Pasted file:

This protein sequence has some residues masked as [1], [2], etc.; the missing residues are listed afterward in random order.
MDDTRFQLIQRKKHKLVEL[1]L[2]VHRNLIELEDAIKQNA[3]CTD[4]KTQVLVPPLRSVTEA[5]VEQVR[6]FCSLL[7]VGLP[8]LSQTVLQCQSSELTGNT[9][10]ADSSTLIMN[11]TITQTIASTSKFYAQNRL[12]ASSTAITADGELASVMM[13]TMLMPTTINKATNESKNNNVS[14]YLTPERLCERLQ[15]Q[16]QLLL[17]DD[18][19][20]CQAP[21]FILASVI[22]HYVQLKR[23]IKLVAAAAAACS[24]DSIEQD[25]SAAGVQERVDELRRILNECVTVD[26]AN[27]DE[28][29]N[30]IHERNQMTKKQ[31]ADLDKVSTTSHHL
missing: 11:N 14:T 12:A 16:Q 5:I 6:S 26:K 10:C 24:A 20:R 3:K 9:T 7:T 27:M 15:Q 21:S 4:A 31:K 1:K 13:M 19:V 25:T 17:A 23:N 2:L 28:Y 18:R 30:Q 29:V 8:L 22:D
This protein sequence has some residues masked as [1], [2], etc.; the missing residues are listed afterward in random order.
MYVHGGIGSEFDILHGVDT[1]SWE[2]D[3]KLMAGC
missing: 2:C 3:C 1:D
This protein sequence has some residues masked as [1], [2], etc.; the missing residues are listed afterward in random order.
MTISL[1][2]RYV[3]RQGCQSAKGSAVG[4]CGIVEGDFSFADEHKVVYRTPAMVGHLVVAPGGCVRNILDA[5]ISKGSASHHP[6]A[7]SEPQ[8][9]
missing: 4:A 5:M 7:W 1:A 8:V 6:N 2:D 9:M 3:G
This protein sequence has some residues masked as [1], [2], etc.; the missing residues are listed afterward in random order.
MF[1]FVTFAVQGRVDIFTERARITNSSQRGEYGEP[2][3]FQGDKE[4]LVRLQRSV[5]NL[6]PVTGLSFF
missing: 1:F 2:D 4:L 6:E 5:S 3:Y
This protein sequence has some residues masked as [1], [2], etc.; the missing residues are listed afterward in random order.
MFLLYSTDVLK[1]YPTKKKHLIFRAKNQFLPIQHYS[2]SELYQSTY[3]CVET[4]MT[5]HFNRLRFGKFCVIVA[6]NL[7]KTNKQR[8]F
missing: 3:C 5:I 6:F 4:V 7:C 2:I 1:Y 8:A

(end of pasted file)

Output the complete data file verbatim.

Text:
This protein sequence has some residues masked as [1], [2], etc.; the missing residues are listed afterward in random order.
MDDTRFQLIQRKKHKLVEL[1]L[2]VHRNLIELEDAIKQNA[3]CTD[4]KTQVLVPPLRSVTEA[5]VEQVR[6]FCSLL[7]VGLP[8]LSQTVLQCQSSELTGNT[9][10]ADSSTLIMN[11]TITQTIASTSKFYAQNRL[12]ASSTAITADGELASVMM[13]TMLMPTTINKATNESKNNNVS[14]YLTPERLCERLQ[15]Q[16]QLLL[17]DD[18][19][20]CQAP[21]FILASVI[22]HYVQLKR[23]IKLVAAAAAACS[24]DSIEQD[25]SAAGVQERVDELRRILNECVTVD[26]AN[27]DE[28][29]N[30]IHERNQMTKKQ[31]ADLDKVSTTSHHL
missing: 11:N 14:T 12:A 16:Q 5:I 6:S 26:K 10:C 24:A 20:R 3:K 9:T 7:T 27:M 15:Q 21:S 4:A 31:K 1:K 13:M 19:V 25:T 17:A 23:N 2:L 28:Y 18:R 30:Q 29:V 8:L 22:D
This protein sequence has some residues masked as [1], [2], etc.; the missing residues are listed afterward in random order.
MYVHGGIGSEFDILHGVDT[1]SWE[2]D[3]KLMAGC
missing: 2:C 3:C 1:D
This protein sequence has some residues masked as [1], [2], etc.; the missing residues are listed afterward in random order.
MTISL[1][2]RYV[3]RQGCQSAKGSAVG[4]CGIVEGDFSFADEHKVVYRTPAMVGHLVVAPGGCVRNILDA[5]ISKGSASHHP[6]A[7]SEPQ[8][9]
missing: 4:A 5:M 7:W 1:A 8:V 6:N 2:D 9:M 3:G
This protein sequence has some residues masked as [1], [2], etc.; the missing residues are listed afterward in random order.
MF[1]FVTFAVQGRVDIFTERARITNSSQRGEYGEP[2][3]FQGDKE[4]LVRLQRSV[5]NL[6]PVTGLSFF
missing: 1:F 2:D 4:L 6:E 5:S 3:Y
This protein sequence has some residues masked as [1], [2], etc.; the missing residues are listed afterward in random order.
MFLLYSTDVLK[1]YPTKKKHLIFRAKNQFLPIQHYS[2]SELYQSTY[3]CVET[4]MT[5]HFNRLRFGKFCVIVA[6]NL[7]KTNKQR[8]F
missing: 3:C 5:I 6:F 4:V 7:C 2:I 1:Y 8:A